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Law

Ishrat Jahan Encounter: CBI Court Junks Discharge Plea of Four Accused Cops

The court also directed the CBI to get sanction from the state government to prosecute the officers. 

New Delhi: A special CBI court in Ahmedabad disposed of the discharge pleas filed by four accused officers in the Ishrat Jahan encounter case and directed the CBI to get sanction from the state government to prosecute the officers.

According to a report in the Indian Express, of the four accused officers – J.G. Parmar, Tarun Barot, G.L. Singhal and Anaju Chaudhary – Parmar passed away last month.

Parmar was among seven policemen who had been named by the CBI in the case in 2013 for the extrajudicial killing of 19-year-old Ishrat Jahan along with Javed Shaikh, Amjadali Akbarali Rana and Zeeshan Johar on the outskirts of Ahmedabad, on June 15, 2004.

While making submissions before the CBI court, the accused held that the CBI was expected to obtain state sanction to prosecute them before framing charges. It was also submitted that “sanction for prosecution shall be declined with respect to (the remaining) case also,” on the basis of observations made by the special CBI court in its earlier orders.

The CBI charge sheet said that Parmar, a part of the Ahmedabad Detection of Crime Branch (DCB) squad, had fired four rounds from his service revolver.

Also read: Ishrat Jahan Encounter Case: A Timeline of Events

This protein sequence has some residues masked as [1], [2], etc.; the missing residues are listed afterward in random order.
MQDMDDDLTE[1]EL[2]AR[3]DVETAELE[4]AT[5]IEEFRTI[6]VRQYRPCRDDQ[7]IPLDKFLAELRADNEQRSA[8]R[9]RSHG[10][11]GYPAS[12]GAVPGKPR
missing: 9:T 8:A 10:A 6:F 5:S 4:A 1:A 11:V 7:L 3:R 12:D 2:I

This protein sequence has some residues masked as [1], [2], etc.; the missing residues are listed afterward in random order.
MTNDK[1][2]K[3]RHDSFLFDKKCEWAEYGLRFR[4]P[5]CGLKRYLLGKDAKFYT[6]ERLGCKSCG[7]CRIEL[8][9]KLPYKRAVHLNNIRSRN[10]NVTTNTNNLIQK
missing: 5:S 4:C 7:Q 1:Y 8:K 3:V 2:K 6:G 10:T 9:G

The DCB had claimed that Ishrat and the three others were Lashkar-e-Taiba operatives who had come to Ahmedabad to kill the then chief minister Narendra Modi.

Of the seven named by the CBI, P.P. Pandey, D.G. Vanzara and N.K. Amin were discharged from the trial after the state government declined to provide sanction to prosecute them. The state government had refused permission on grounds of “larger public interest” and had held that Ishrat Jahan was an “operative of Pakistan-based terror organisation Lashkar-e-Taiba.”

Special CBI judge J.K. Pandya had, in August 2018, said that the CBI should clarify whether it would obtain sanction for prosecution before framing charges in the case while discharging the applications of D.G. Vanzara and N.K. Amin.

“Framing of charge against the accused without sanction would be bad in law and therefore, the CBI is directed to either obtain sanction for prosecution from the concerned authority or declare in writing the legal position as per the law, with regard to sanction for prosecution against the accused…”

The lawyers for the current accused have argued that since the order referred to “accused” and not “applicant-accused”, the CBI should have sought sanction to prosecute all six – excluding Pandey – instead of seeking sanction only for Vanzara and Amin.